Buffett: Why (not) own Berkshire and why he didn’t buy during the market downturn


Why should shareholders continue to hold shares in this company in the coming years instead of diversifying their investments into the S&P 500 index? At the company’s weekend general meeting, Warren Buffett first left the answer to this question to Charlie Munger, who simply stated that he himself was fine with holding Berkshire shares because he preferred them to the entire market. What did Buffett add to that?

The well-known investor followed up on his colleague with the fact that he himself never recommended Berkshire to anyone, on the contrary, he recommends investing in an index fund that covers the entire market. He added that he did not think that most people would be able to consistently select good shares, and Berkshire has “unique shareholders” who chose Munger instead of shares and viewed the company as something that manages their savings in the long run. “I like Berkshire, but a person who knows nothing about stocks and has no special relationship with our company will do well to buy the S&P 500 index,” said the investor.

One other question was why Berkshire did not use the market’s fear during the downturn to buy stocks, especially when the government decided to help a number of companies and stimulate the economy. Buffett first pointed out that during the period of fear, Berkshire sold only a small fraction of what it owned. The investor then turned to the airlines, which received a significant portion of government assistance. According to him, this was mainly in the form of guarantees and not loans, and it was an overall good policy, although he himself would like the government to be able to help everyone in this way, including small restaurants.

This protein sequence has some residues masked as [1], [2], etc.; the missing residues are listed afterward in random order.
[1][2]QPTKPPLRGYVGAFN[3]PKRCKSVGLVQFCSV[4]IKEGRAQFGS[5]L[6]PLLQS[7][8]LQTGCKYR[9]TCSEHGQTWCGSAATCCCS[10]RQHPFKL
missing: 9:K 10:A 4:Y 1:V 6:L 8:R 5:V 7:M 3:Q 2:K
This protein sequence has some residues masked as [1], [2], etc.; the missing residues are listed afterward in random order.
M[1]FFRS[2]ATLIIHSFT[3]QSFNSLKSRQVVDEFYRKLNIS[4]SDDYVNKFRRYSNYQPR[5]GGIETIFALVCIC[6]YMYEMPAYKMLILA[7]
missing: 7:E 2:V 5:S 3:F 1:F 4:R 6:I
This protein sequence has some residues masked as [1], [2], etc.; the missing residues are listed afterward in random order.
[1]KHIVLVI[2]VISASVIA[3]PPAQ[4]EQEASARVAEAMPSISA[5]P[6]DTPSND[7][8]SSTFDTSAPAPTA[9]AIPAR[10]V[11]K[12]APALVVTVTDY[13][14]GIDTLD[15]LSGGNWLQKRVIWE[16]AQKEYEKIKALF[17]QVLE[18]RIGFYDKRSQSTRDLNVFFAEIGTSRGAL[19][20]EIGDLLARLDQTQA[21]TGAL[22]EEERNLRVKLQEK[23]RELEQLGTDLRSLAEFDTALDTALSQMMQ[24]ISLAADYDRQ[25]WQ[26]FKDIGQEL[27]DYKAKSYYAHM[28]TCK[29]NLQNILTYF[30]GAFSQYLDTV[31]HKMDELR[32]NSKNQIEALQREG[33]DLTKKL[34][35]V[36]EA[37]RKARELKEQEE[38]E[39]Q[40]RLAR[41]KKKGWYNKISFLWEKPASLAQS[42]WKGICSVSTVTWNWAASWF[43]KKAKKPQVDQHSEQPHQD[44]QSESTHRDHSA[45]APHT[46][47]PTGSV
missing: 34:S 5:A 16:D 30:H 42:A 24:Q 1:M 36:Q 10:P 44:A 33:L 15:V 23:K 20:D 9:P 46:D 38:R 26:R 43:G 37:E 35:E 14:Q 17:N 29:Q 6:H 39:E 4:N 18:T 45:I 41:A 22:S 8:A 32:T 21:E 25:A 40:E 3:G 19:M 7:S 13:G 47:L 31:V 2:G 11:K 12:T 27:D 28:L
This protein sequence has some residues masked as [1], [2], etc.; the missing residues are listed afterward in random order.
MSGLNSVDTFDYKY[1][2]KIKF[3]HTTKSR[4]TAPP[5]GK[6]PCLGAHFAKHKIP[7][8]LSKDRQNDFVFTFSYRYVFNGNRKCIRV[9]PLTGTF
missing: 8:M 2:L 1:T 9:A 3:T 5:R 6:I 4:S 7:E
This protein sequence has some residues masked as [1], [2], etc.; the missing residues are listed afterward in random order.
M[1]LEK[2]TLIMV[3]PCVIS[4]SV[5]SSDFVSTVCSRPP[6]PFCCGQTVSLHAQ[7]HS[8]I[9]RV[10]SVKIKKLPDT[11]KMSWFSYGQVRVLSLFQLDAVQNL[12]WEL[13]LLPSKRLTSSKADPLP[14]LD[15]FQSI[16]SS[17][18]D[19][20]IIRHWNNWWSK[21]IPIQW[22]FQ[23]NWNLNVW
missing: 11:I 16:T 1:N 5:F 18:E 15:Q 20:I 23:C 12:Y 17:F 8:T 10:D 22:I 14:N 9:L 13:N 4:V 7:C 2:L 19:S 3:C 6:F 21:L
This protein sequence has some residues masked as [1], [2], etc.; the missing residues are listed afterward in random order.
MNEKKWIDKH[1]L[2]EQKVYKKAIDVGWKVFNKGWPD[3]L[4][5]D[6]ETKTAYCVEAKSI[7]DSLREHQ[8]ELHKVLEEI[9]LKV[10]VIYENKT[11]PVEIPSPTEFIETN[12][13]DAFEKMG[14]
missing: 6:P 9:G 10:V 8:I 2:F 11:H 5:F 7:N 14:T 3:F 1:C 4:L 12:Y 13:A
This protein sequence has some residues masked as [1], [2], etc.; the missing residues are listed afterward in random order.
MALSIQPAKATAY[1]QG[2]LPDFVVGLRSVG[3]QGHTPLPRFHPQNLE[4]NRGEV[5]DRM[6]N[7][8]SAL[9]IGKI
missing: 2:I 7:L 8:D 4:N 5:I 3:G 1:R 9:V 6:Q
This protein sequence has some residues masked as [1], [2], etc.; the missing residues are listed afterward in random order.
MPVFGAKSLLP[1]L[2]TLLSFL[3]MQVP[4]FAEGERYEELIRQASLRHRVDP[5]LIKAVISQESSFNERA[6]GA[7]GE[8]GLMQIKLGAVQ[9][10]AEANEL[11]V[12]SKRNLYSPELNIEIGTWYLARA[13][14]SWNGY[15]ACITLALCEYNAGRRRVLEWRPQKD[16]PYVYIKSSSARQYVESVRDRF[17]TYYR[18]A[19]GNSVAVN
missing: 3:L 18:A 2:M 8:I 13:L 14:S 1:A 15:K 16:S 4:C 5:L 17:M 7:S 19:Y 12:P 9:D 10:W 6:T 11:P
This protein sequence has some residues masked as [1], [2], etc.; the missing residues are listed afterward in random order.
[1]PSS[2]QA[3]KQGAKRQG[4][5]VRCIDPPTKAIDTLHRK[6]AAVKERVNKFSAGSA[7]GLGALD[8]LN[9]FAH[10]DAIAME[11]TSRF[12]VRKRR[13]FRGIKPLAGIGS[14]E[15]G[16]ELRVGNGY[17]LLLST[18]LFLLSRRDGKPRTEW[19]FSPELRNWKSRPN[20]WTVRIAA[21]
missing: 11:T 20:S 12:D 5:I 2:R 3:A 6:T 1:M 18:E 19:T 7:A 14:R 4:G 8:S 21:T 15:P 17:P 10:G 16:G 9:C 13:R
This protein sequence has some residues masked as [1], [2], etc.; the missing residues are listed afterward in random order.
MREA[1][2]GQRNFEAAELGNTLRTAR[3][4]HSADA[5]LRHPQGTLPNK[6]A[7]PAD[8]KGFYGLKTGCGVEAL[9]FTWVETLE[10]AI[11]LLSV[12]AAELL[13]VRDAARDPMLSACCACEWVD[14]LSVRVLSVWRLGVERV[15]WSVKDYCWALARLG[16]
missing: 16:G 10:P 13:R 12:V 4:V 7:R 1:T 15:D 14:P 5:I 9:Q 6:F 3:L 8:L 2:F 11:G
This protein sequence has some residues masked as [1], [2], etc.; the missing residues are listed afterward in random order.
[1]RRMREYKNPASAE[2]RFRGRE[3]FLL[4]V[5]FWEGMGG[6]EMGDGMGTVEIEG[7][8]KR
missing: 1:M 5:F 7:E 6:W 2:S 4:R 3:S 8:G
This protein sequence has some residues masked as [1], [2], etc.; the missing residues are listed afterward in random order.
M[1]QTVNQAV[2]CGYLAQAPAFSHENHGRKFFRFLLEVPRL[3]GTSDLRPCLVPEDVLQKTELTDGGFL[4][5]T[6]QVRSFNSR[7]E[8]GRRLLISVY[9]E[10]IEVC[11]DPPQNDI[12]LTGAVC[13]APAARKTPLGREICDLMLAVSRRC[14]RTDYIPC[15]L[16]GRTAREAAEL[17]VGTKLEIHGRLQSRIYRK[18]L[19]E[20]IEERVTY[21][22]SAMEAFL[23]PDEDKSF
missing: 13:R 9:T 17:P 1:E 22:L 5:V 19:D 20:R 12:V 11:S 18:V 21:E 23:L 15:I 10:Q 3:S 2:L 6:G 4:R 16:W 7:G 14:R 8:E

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“It was perfectly fine that the government helped the entire aviation industry,” the investor continued, adding that the industry was under crisis. If aid did not come, companies would go bankrupt. And now let’s imagine Berkshire being a major shareholder in airlines. If they had “such a very rich shareholder,” according to Buffett, politicians would not have to come to the same conclusion about the aid as they actually came to. And he himself says in his words that the aid would probably not be approved.

Buffett added that in retrospect it might seem that Berkshire was supposed to shop during the downturn, but again pointed out how many companies he already owned and that he did not get rid of them at the time. And the airline’s shares also performed very well, but for the reason described above, it may have been because Berkshire got rid of their shares. Positively, Buffett spoke of international airlines because “people still want to travel.”

Source: Yahoo Finance

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